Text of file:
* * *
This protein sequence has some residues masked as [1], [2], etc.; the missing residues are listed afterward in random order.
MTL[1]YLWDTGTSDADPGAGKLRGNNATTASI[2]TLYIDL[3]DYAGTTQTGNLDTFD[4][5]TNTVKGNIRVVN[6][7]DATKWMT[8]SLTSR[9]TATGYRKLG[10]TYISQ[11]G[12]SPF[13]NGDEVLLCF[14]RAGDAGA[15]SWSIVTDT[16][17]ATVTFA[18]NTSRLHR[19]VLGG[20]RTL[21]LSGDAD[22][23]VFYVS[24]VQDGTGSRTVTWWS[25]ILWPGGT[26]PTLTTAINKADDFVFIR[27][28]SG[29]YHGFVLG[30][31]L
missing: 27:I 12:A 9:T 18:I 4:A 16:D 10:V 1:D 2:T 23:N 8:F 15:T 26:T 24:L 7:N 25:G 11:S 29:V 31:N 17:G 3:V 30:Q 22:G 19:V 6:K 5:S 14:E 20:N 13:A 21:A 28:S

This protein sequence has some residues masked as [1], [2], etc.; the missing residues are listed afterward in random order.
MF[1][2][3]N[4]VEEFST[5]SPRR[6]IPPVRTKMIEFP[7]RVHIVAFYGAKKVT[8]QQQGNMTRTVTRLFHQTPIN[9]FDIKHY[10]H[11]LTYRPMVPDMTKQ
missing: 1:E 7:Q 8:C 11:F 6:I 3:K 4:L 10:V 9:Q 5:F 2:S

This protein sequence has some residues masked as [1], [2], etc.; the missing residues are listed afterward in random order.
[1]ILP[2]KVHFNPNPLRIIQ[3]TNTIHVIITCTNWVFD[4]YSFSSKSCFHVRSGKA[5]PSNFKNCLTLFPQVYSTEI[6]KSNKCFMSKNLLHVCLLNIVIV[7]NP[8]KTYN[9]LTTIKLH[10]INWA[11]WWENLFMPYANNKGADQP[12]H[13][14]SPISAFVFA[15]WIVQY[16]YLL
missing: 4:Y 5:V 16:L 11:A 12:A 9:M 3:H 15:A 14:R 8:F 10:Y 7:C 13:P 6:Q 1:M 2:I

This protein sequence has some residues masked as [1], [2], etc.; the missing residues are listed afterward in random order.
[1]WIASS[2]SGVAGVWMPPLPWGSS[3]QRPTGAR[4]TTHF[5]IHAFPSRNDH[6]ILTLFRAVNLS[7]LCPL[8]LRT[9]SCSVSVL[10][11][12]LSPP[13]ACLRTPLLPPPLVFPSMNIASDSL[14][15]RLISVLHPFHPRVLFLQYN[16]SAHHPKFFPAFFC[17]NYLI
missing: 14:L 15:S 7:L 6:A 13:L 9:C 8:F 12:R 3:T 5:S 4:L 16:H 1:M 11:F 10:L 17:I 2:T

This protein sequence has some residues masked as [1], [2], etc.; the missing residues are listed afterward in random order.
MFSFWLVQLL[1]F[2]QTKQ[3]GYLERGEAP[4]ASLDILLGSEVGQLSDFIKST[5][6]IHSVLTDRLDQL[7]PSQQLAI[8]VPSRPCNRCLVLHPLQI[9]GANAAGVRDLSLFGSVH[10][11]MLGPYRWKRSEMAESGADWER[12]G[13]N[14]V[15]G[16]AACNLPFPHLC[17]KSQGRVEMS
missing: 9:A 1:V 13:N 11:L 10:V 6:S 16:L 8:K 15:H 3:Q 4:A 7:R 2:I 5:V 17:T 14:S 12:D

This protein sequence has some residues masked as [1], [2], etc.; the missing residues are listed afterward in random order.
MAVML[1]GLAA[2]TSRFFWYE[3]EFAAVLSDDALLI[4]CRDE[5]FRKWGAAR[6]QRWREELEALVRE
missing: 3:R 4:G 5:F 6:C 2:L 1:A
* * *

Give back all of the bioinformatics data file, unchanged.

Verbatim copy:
This protein sequence has some residues masked as [1], [2], etc.; the missing residues are listed afterward in random order.
MTL[1]YLWDTGTSDADPGAGKLRGNNATTASI[2]TLYIDL[3]DYAGTTQTGNLDTFD[4][5]TNTVKGNIRVVN[6][7]DATKWMT[8]SLTSR[9]TATGYRKLG[10]TYISQ[11]G[12]SPF[13]NGDEVLLCF[14]RAGDAGA[15]SWSIVTDT[16][17]ATVTFA[18]NTSRLHR[19]VLGG[20]RTL[21]LSGDAD[22][23]VFYVS[24]VQDGTGSRTVTWWS[25]ILWPGGT[26]PTLTTAINKADDFVFIR[27][28]SG[29]YHGFVLG[30][31]L
missing: 27:I 12:A 9:T 18:I 4:A 16:D 10:V 1:D 2:T 23:N 8:F 15:T 26:T 24:L 7:N 25:G 11:S 29:V 31:N 17:G 3:V 30:Q 22:G 19:V 6:K 5:S 14:E 20:N 13:A 21:A 28:S

This protein sequence has some residues masked as [1], [2], etc.; the missing residues are listed afterward in random order.
MF[1][2][3]N[4]VEEFST[5]SPRR[6]IPPVRTKMIEFP[7]RVHIVAFYGAKKVT[8]QQQGNMTRTVTRLFHQTPIN[9]FDIKHY[10]H[11]LTYRPMVPDMTKQ
missing: 1:E 7:Q 8:C 11:F 6:I 3:K 4:L 10:V 9:Q 5:F 2:S

This protein sequence has some residues masked as [1], [2], etc.; the missing residues are listed afterward in random order.
[1]ILP[2]KVHFNPNPLRIIQ[3]TNTIHVIITCTNWVFD[4]YSFSSKSCFHVRSGKA[5]PSNFKNCLTLFPQVYSTEI[6]KSNKCFMSKNLLHVCLLNIVIV[7]NP[8]KTYN[9]LTTIKLH[10]INWA[11]WWENLFMPYANNKGADQP[12]H[13][14]SPISAFVFA[15]WIVQY[16]YLL
missing: 4:Y 5:V 16:L 11:A 12:A 9:M 3:H 15:A 14:R 8:F 10:Y 7:C 13:P 6:Q 1:M 2:I

This protein sequence has some residues masked as [1], [2], etc.; the missing residues are listed afterward in random order.
[1]WIASS[2]SGVAGVWMPPLPWGSS[3]QRPTGAR[4]TTHF[5]IHAFPSRNDH[6]ILTLFRAVNLS[7]LCPL[8]LRT[9]SCSVSVL[10][11][12]LSPP[13]ACLRTPLLPPPLVFPSMNIASDSL[14][15]RLISVLHPFHPRVLFLQYN[16]SAHHPKFFPAFFC[17]NYLI
missing: 14:L 15:S 7:L 6:A 13:L 9:C 8:F 12:R 3:T 5:S 4:L 16:H 1:M 11:F 10:L 17:I 2:T

This protein sequence has some residues masked as [1], [2], etc.; the missing residues are listed afterward in random order.
MFSFWLVQLL[1]F[2]QTKQ[3]GYLERGEAP[4]ASLDILLGSEVGQLSDFIKST[5][6]IHSVLTDRLDQL[7]PSQQLAI[8]VPSRPCNRCLVLHPLQI[9]GANAAGVRDLSLFGSVH[10][11]MLGPYRWKRSEMAESGADWER[12]G[13]N[14]V[15]G[16]AACNLPFPHLC[17]KSQGRVEMS
missing: 9:A 1:V 13:N 11:L 10:V 6:S 16:L 8:K 15:H 3:Q 4:A 7:R 2:I 5:V 17:T 14:S 12:D

This protein sequence has some residues masked as [1], [2], etc.; the missing residues are listed afterward in random order.
MAVML[1]GLAA[2]TSRFFWYE[3]EFAAVLSDDALLI[4]CRDE[5]FRKWGAAR[6]QRWREELEALVRE
missing: 3:R 4:G 5:F 6:C 2:L 1:A